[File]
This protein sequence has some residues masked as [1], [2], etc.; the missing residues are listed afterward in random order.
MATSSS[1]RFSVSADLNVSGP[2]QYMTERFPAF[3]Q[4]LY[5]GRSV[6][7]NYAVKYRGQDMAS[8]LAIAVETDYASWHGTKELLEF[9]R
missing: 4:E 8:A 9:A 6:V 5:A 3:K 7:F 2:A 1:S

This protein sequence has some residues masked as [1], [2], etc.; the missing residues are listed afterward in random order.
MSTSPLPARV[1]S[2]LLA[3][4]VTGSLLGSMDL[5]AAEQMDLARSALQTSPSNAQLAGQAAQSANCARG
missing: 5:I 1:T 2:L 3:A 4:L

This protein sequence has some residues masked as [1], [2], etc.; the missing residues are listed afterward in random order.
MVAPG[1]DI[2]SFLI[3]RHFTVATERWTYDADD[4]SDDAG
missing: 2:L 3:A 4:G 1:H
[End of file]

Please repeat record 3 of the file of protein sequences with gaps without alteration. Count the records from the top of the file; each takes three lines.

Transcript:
This protein sequence has some residues masked as [1], [2], etc.; the missing residues are listed afterward in random order.
MVAPG[1]DI[2]SFLI[3]RHFTVATERWTYDADD[4]SDDAG
missing: 2:L 3:A 4:G 1:H